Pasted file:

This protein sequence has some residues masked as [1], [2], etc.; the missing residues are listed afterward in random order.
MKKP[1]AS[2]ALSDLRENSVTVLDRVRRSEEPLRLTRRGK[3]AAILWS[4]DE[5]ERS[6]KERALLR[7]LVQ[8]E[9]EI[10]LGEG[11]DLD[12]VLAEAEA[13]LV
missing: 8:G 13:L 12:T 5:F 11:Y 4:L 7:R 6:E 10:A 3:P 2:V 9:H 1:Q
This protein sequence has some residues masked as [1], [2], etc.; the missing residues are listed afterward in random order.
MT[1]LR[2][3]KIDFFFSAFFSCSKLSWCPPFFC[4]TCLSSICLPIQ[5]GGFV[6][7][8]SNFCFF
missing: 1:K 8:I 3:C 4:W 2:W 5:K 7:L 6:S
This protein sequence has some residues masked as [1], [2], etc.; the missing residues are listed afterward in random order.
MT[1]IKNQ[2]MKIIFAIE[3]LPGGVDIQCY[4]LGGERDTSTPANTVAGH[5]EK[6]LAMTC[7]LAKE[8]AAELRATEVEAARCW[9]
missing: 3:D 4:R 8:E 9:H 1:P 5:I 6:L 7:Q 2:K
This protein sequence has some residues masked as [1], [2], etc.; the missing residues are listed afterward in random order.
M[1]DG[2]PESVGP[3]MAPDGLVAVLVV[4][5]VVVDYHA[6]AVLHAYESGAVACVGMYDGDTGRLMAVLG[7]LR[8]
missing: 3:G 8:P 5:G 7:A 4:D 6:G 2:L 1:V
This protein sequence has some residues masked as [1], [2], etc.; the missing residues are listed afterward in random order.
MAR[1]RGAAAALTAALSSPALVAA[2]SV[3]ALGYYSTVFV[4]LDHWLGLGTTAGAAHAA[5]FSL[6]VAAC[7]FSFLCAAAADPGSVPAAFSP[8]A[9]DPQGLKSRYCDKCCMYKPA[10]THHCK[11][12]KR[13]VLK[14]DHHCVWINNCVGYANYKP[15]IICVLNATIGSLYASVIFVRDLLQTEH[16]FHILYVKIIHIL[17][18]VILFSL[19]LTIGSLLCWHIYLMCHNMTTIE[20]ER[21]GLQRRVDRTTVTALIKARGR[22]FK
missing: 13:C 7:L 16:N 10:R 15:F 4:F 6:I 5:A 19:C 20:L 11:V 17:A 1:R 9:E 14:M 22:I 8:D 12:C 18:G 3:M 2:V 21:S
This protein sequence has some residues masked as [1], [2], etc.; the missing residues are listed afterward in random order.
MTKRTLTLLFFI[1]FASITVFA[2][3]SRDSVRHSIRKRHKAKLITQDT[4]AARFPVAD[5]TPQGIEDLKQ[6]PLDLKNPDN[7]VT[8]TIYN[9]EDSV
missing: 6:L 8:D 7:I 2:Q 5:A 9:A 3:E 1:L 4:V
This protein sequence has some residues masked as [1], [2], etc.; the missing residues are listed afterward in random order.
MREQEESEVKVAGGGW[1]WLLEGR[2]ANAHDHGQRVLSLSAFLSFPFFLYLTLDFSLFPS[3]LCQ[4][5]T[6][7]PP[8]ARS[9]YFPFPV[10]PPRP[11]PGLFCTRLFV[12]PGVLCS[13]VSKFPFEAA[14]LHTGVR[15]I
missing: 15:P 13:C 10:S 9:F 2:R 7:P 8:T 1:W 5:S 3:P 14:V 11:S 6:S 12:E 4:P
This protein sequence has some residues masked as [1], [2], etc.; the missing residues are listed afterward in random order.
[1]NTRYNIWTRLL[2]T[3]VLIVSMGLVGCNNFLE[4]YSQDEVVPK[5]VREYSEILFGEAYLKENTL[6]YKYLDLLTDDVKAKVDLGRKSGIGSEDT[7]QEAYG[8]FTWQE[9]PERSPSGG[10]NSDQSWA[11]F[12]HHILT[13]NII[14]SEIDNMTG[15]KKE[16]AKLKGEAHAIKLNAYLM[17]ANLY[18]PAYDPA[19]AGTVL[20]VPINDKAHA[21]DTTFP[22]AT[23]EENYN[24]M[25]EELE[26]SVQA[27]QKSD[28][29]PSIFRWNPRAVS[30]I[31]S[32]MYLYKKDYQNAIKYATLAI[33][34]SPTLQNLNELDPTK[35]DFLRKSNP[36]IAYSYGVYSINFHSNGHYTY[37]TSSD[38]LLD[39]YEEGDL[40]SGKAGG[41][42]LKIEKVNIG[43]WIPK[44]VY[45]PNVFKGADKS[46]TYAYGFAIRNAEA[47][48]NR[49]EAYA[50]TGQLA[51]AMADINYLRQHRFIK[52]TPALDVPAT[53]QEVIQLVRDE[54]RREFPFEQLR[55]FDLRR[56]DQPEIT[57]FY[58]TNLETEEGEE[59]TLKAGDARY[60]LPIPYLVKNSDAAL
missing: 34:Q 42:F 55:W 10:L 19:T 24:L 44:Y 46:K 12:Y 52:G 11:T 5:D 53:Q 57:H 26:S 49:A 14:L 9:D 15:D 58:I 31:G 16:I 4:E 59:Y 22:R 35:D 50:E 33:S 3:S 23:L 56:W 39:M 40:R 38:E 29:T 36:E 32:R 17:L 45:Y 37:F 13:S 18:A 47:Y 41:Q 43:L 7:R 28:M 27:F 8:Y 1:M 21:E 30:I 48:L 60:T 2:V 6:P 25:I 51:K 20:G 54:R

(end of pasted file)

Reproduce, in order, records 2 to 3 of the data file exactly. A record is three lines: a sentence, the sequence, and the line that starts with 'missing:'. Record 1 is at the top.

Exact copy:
This protein sequence has some residues masked as [1], [2], etc.; the missing residues are listed afterward in random order.
MT[1]LR[2][3]KIDFFFSAFFSCSKLSWCPPFFC[4]TCLSSICLPIQ[5]GGFV[6][7][8]SNFCFF
missing: 1:K 8:I 3:C 4:W 2:W 5:K 7:L 6:S
This protein sequence has some residues masked as [1], [2], etc.; the missing residues are listed afterward in random order.
MT[1]IKNQ[2]MKIIFAIE[3]LPGGVDIQCY[4]LGGERDTSTPANTVAGH[5]EK[6]LAMTC[7]LAKE[8]AAELRATEVEAARCW[9]
missing: 3:D 4:R 8:E 9:H 1:P 5:I 6:L 7:Q 2:K